Who said they shouldn't count? I didn't. They're certainly a plus for the US, but they shouldn't be a trump card when there is another very capable bid on the table. The US is a middling football nation. I personally feel, despite the capabilities of the country, that I wouldn't want to see somewhere where football is the 4th or 5th sport at best being awarded the World Cup every 24 years or so just because it's in the rather fortunate position of having big stadiums from another sport. It doesn't sit right with me. The US as a whole is only interested in football intermittently. I'd rather see what the Ozzies can do in 2022.
.
Middling...schmiddling. Before 2010, when was the last time Oz made the WC? The US has been, I believe, in the last six (6) WCs consecutively. Oz's appeareance in 2006 was their FIRST in 32 years. If it took them that long to return to the finals, then what's another 4 years to wait until 2026?

Anyway, my point is...for something as gargantuan as a 21st century World Cup, I think it will be stretching it for Oz. Uhmmm...think Athens 2004. And by your own argument, "altho the US is ready for 2022...and can wait another 4 years." Then maybe another four years' wait and growth for OZ would lead to an even better tournament in 2026...with a few million more people to fill the stands.

BTW, here's something from Wikipedia:

Quote:
The year 2004 marked the last season for the National Soccer League, Australia's first[citation needed] club based national league of any sport and in 2005 the A-League was launched. The A-League plays during summer, the traditional off-season, to avoid conflict with the more established football codes in publicity and facilities as well as being in line with European competition.

The A-League started off successful, with the 2006-07 regular season recording an average attendance of 12,927 people, although crowds are now dropping Most notably, Melbourne Victory averaged 27,728 people to their home matches (reduced to 21,105 for the 2009-10 regular season) throughout the season with a season record home-and-away crowd of 50,333 against Sydney FC at Docklands Stadium on Dec 8th, and a crowd of 55,436 watched the Victory beat Adelaide United 6-0 in the Grand Final, a record for a domestic club football (soccer) game in Australia. The 2010 Grand Final between Sydney FC and Melbourne (also played at Docklands Stadium) drew 44,560, over 10,000 less than Melbourne's first Grand Final. The 2009-10 regular season was considerably lower with an average attendance of 9,796. The 2010-11 regular season saw the lowest ever A-League crowd in Australia as only 2,037 turned up to see Gold Coast and Central Cost in Skilled Park.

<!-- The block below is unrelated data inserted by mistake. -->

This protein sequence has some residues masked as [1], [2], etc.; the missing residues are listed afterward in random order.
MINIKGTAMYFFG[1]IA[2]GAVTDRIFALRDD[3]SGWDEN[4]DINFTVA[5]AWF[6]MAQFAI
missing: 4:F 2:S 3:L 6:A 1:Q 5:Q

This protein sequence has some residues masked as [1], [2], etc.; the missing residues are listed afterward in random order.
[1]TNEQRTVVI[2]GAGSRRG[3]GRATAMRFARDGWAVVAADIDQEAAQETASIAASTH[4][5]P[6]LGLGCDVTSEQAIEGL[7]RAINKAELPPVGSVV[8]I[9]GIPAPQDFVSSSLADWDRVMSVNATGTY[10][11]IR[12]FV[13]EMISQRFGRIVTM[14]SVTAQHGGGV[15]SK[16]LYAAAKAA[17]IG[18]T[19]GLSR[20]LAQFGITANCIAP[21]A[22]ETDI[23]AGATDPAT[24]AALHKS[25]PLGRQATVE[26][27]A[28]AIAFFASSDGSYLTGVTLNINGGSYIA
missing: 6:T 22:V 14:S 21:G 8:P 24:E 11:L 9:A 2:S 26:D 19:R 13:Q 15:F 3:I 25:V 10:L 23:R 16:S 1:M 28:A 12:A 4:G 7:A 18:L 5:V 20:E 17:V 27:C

Soccer popular in Oz? Not by those reports. If anything, it appears to be on the decline.

Last edited by Gondolier; October 17th, 2010 at 06:32 PM.
Gondolier no está en línea  
Old October 17th, 2010, 06:35 PM   #7409
RobH
Registered User
 
RobH's Avatar
 
Join Date: Mar 2007
Location: London-ish
Posts: 12,766
Likes (Received): 10315

Quote:
Well then, why did they award 2006 to Germany? 2014 to Brazil? And possibly your own UK for 2018? So if it applies to those nations, then why shouldn't the odds be in favor of the US again?
All of these countries have football as their national sport, something the US will never have in its favour. Brazil has won 5 world cups, Germany 3, England has won it once and has one of the the biggest domestic leagues in the world. The US, for its size and relative success in the game, doesn't compare. And 1994 is a lot more recent than 1966 or, in Brazil's case, 1950.

I didn't say the odds weren't in the US' favour either. I was simply stating what I'd like to see, and pointing out that you're downplaying the Oz 2018 bid to a ridiculous extent.

Quote:
And by your own argument, "altho the US is ready for 2022...and can wait another 4 years." Then maybe another four years' wait and growth for OZ would lead to an even better tournament in 2026...with a few more million people to fill the stands.
I happen to think the likelyhood of a repeat US bid, especially when it would be virtually uncontested in 2026, is much higher than the likelyhood of a repeat Australia bid when it may or may not have China as a rival. I wouldn't want to see FIFA overlook Australia. That's my opinion.